Healthcare providers are not the only ones looking to accept these technological advances, as their patients are demanding mobile applications to monitor their own health. Mobile health or commonly known as mHealth refers to the practice of medicine, public health surveillance and patient engagement through mobile devices such as tablets, phones etc. This can provide a means for care givers and patients to access clinical records from anywhere, patients able to request prescription refills or appointments and most importantly the ability for patients to monitor their health constantly and from anywhere in the world.

In a recent hearing launched by the Subcommittee on Communications and Technology, Jonathan Spalter, chairman of Mobile Future, an organization that represents innovators across the wireless community said, “Nowhere is that promise of future innovation and opportunity greater than mobile health. Our message today is that the innovation and vision exist now in both the medical and technology communities working together collaboratively. This progress will proceed, in many respects, as rapidly as government allows.”

The mobile health market is expected to reach around $26 billion by 2017. According to a recent report, there are close to 100,000 mobile health applications and more in development by well known health IT vendors. Not only are there a number of mobile phone applications for patients but there are many in the making for healthcare professionals.

The Manhattan Research Survey estimates that in 2012 there were approximately 75 million users of Mobile Health or mHealth, who not only searched for health related issues on their mobile phones through popular search engines, but also actively used mobile phone applications to monitor and improve their health. In the same report, it was stated that almost half of the older population (55 plus) were using mobile devices to search for health related issues.

Electronic Medical Records or EMRs were originally built to be run on devices which were platform specific. This has changed with the rapid development and commercial use of technological innovations. Web-based EMRs have now allowed doctors to be truly mobile and can run on any platform or device; whether it be a computer a standard office computer, a laptop, tablet or a Smartphone. Although the demand for mobile-health solutions is increasing, some in the healthcare community remain skeptical about the implementation of such solutions.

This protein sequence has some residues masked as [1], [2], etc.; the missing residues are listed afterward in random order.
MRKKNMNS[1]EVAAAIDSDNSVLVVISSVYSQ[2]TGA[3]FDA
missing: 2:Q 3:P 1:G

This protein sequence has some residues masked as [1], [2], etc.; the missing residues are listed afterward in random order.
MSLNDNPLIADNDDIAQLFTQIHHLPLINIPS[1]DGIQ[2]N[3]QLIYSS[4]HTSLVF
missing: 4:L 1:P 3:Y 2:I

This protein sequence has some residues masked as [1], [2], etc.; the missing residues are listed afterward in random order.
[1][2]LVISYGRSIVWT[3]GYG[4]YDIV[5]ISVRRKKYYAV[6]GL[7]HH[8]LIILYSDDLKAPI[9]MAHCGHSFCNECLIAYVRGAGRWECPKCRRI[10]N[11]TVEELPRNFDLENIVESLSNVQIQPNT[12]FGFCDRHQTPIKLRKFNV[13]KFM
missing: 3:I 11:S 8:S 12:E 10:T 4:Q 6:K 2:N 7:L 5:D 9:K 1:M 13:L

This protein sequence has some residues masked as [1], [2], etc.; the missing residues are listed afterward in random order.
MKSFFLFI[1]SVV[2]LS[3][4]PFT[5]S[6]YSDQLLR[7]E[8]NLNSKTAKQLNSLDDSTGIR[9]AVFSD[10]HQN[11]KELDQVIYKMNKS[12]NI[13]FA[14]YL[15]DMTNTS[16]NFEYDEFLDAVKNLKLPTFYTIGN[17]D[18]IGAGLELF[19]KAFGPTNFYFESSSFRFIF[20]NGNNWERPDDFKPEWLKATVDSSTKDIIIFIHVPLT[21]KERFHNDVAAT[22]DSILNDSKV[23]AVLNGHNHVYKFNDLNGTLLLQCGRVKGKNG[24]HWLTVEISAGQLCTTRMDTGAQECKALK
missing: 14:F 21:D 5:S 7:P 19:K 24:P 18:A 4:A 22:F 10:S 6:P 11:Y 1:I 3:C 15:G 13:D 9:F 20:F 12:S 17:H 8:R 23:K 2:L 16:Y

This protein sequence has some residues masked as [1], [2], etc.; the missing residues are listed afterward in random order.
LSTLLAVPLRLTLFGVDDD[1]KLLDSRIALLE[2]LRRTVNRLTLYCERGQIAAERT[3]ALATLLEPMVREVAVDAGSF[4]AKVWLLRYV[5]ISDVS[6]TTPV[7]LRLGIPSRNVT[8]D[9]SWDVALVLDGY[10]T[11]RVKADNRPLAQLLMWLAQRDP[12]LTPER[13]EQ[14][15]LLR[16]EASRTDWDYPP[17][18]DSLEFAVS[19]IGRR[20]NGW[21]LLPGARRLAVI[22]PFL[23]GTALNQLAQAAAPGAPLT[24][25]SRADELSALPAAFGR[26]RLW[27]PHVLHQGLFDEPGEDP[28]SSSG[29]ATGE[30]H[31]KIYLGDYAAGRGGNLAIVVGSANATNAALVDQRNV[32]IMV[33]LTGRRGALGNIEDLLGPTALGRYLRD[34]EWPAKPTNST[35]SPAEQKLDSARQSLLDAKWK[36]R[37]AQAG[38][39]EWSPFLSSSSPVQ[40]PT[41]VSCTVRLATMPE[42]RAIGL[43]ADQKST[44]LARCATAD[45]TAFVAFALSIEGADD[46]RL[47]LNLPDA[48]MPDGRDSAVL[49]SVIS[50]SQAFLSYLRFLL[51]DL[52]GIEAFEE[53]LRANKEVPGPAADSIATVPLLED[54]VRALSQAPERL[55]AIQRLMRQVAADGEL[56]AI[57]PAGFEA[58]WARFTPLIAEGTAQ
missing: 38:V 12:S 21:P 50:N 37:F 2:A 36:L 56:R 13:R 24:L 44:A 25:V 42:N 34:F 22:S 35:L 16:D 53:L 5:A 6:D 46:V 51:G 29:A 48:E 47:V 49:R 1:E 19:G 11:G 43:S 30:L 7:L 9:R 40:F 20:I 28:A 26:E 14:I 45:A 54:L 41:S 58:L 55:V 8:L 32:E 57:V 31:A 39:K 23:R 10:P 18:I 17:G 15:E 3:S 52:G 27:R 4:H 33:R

David Levy, MD, global healthcare leader, PwC says, “Despite demand and the obvious potential benefits of mHealth, rapid adoption is not yet occurring. The main barriers are not the technology but rather systemic to healthcare and inherent resistance to change. Though many people think mobile health will be ancillary or bolted on to the healthcare industry, we look at it differently: mHealth is the future of healthcare, deeply integrated into delivery that will be better, faster, less expensive and far more customer-focused.”

There are always obstacles for any potential technology to fully integrate with and possibly overtake current technological systems, but there is no denying that mHealth is the way forward for the healthcare industry. A recent study undertaken by PwC shows that a majority of consumers predict that in the next three years, mHealth will vastly improve the quality, cost and convenience of the entire care delivery process.

 

Medical Device Interoperability


Medical devices are of paramount importance to patient care and well being such as the equipment used for clinical measurement, for instance x-ray imaging, temperature, blood pressure and critical life support. Although we depend heavily on modern medical equipment to treat patients, the devices used in practice are usually not interoperable and cannot connect with other devices. This inadvertently causes accidents which may easily be prevented through an interoperable network of devices.

In a traditional intensive care unit, patients are given treatment with the help of numerous devices such as ventilators, electrocardiographs and vital sign monitors. Most of the time, the manufacturers are different for each of these devices, which makes it harder for these devices to be integrated accordingly.

According to a report by the World Health Organization, there are approximately 1.5 million various medical devices in more than 10,000 different types of device groups available globally. These devices are instrumental for effective prevention, diagnosis, treatment and rehabilitation of diseases, and can be used in different settings such as clinics, hospitals and homes by patients, individuals and healthcare workers. They can also be integrated to a cloud Electronic Medical Records network which can make it easier for healthcare providers to record and monitor the performance of these devices.